May 28, 1998
Vol. 17, No. 17

current issue
archive / search

    1998 QUANTRELL AWARD: Joseph Piccirilli

    Assistant Professor in Biochemistry & Molecular Biology

    By Sharon Parmet
    Medical Center Public Affairs

    For Joseph Piccirilli, Assistant Professor of Biochemistry & Molecular Biology, winning the Quantrell Award came as quite a surprise.

    "I'm very excited," he said. "I work hard to try to do a good job, and I enjoy it, but I never expected anything like this to happen. Organic chemistry is not generally a class that students like."

    Piccirilli teaches BioOrganic Chemistry II, the second quarter of a three-quarter sequence for sophomores. The sequence is unique in that it teaches the concepts of organic chemistry from a biological perspective.

    "Most organic chemistry courses don't teach within the context of biological systems, an approach that is important for the student because biology is becoming more and more molecular," he said. "The processes that occur in our bodies, such as vision or digesting the food we eat, are fundamentally chemical reactions, and to really understand them, you need to understand organic chemistry."

    Piccirilli's current research integrates organic chemistry, biochemistry and molecular biology to address fundamental questions about gene expression. Piccirilli has focused on a specific stage of gene expression called "splicing."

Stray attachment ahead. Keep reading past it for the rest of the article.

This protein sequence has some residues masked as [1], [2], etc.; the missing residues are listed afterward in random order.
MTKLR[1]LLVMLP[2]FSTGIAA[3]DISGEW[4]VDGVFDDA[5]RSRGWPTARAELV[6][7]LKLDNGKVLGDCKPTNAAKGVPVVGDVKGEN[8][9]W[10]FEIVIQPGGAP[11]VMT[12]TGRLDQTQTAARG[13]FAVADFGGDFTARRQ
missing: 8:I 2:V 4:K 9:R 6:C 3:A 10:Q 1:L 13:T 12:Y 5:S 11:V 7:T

All living systems have DNA; nucleic acids that encode information as how to make proteins. To create proteins, the DNA must first be transcribed into RNA, a messenger molecule that can be translated into a protein by the cell. But not all of the RNA contains information related to how to make proteins -- some of it encodes for nothing at all. These stretches of "junk" RNA, or introns, must be spliced out, and the exons, or informational part of the RNA, must be joined together before the RNA can be translated into a protein. Piccirilli's research focuses on this process at the molecular level.

    Some of the College students in Piccirilli's class have the opportunity to work in his lab, where they learn nucleic acid chemistry. By manipulating RNA molecules using principles from organic chemistry, the students can achieve a greater level of precision in the questions they ask and in the answers they obtain. "The lab is a fertile training ground for young scientists interested in problems at the interface between chemistry and biology," Piccirilli said.

    Piccirilli received his Ph.D. from Harvard in 1989 and carried out a portion of his Ph.D. work at the Swiss Federal Institute of Technology as a Harvard Traveling Scholar. After conducting postdoctoral work at the University of Colorado-Boulder, he joined the Chicago faculty in 1993. In addition to his appointment in Biochemistry & Molecular Biology, he is Assistant Professor in Chemistry and the Howard Hughes Medical Institute.